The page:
EXPLORING THE WORLD OF WALLETS

Japanese made Abrasus is a clever find, for those who carry more cash and coins

Abrasus’ bifold wallet mashes up cash, currency and coins in a thin bifold wallet. The attention to design detail to keep it thin creates a cool talking point, and the high quality construction and materials will ensure it will last a long time. But with only a 5 card capacity in comparison to 15 slips of cash and 15 coins, is that a reasonable balance?

(if you want to see all the features and how many cards and cash it can hold, please watch the video)

Today we are reviewing the abrAsus Slim Wallet. As we open it up, we see that it has some embossing on the simple black box. Instructions are included which are all inJapanese. It’s a good thing I can read it. As we open the wallet we can see it is a little eclectic. I spent some time living in Japan and can appreciate how this was designed. It may look fake, but this is an embossed top-grain, full-grain leather. 

Here are the features of the abrAsus bifold wallet. It is interesting how it opens by removing the top piece that gets tucked under the bottom piece. This is how it actually sits without coming undone. When you need to use it, you pull it open. There are no features on the outside. If we pull it open, we can see that up at the top, there is a little hideaway space where you can put keys. The company likes to say keys go here. There is another place for coins as well. 

Now onto the card and cash into coin and key insertion test. I was able to get 5 cards in there and the key. I got 4 quarters and 7 slips of cash. It also holds yen and euro. You could probably get more coins in here. The company says it can hold up to 5 cards, which we had, and 15 slips of cash, and 15 coins. They are referring to Japanese coins, but they are about the same size as a quarter.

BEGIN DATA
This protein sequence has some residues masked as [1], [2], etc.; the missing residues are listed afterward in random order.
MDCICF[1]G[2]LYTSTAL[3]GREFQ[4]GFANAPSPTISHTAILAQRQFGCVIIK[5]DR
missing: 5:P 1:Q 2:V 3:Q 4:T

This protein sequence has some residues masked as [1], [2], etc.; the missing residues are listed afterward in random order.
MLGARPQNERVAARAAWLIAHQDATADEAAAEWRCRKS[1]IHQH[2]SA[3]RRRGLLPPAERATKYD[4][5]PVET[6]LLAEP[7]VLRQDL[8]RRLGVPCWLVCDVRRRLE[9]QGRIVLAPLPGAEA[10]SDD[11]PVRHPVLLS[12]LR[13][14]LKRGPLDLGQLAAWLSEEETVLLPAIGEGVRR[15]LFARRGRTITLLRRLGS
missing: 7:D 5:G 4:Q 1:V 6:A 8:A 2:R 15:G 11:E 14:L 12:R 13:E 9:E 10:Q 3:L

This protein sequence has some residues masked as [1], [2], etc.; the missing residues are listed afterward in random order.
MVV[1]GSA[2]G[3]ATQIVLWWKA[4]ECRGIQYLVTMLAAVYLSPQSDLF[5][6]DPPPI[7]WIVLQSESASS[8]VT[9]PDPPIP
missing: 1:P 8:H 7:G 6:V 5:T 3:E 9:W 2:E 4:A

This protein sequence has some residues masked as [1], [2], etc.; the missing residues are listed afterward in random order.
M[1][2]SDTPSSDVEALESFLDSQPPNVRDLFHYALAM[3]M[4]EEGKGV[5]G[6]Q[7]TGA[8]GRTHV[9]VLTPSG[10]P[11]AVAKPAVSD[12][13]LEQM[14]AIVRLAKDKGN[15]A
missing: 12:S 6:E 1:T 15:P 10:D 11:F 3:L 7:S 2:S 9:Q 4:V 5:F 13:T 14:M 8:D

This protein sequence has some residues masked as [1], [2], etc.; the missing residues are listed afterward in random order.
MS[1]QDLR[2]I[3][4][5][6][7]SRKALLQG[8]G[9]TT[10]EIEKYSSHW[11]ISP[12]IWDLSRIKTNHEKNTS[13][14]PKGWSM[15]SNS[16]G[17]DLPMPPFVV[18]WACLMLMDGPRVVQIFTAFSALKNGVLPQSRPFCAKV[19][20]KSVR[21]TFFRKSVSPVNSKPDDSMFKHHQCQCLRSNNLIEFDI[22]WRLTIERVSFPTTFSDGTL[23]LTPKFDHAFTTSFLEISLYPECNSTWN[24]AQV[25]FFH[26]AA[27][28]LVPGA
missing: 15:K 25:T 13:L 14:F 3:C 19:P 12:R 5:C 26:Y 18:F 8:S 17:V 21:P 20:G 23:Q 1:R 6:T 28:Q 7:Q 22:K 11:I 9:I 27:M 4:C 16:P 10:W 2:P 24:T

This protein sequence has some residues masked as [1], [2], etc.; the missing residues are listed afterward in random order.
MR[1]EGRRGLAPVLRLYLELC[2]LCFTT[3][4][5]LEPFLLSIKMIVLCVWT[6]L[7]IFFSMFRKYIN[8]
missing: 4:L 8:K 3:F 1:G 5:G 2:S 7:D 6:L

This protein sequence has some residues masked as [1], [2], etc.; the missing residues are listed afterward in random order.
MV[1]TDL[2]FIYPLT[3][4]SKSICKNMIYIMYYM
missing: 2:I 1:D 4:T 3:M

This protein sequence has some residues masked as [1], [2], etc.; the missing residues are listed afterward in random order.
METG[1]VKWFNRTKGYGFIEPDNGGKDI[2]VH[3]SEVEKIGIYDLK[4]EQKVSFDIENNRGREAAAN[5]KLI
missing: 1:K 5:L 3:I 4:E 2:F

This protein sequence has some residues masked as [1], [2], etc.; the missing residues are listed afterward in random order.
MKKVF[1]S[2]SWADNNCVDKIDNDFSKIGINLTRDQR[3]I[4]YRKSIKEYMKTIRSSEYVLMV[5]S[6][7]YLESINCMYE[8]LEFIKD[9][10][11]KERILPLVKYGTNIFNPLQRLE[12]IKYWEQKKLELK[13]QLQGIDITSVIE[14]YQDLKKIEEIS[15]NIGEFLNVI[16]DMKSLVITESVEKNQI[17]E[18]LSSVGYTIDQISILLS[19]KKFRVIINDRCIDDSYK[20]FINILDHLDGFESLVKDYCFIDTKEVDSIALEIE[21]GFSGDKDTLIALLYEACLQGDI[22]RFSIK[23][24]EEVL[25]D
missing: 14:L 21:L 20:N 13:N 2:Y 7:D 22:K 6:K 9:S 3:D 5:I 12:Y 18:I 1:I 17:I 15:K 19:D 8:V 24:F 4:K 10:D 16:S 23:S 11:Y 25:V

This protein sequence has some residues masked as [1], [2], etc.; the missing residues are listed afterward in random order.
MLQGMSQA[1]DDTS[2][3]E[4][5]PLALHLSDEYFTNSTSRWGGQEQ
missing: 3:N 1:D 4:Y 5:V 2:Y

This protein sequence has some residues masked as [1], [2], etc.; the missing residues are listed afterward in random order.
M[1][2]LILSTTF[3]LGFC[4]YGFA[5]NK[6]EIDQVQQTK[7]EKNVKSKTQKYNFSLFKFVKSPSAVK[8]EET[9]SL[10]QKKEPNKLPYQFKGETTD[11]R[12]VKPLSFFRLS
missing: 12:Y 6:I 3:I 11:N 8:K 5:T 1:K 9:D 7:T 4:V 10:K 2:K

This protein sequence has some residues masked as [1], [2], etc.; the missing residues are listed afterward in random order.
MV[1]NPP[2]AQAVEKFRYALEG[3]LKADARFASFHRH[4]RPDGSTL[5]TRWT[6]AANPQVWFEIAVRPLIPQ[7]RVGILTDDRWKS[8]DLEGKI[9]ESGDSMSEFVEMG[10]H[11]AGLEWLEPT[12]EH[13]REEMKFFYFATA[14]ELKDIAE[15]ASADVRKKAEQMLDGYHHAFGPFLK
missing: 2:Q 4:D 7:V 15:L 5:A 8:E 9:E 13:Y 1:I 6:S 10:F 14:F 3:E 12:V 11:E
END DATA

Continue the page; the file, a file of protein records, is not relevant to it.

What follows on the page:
For quality, this is designed and made in Japan. It’s made of embossed veg-tan leather from Japan, and has a lacquer finish on it. If we open the wallet, we can see that we’ve got great access to the cards. It’s a push from the bottom, and that’s how they come out. If we look at the coins, they are in here with snaps. They just kind of roll around, and you can fit many more in there. You also have quick access to them. They fold up and are secure. 

The price for this is $159. The wallet measures 4 x 2.8 x .51”. This is a very interesting concept, and falls into the type of wallets I would often see in Japan. They are very eclectic in what they create. And like in many other parts of the world, coins are still used pretty frequently. To be able to store them discreetly in this way is quite clever. It really can’t hold many cards. So it really is a good crossover combination between cash, cards, coin, and of course you have your key in there. 

So let’s get to the final score. For quality, a 4. Price, a 2. Features, a 4. Usability, a 3 and perception, a 4. That gives us a final score of 34 out of 50.

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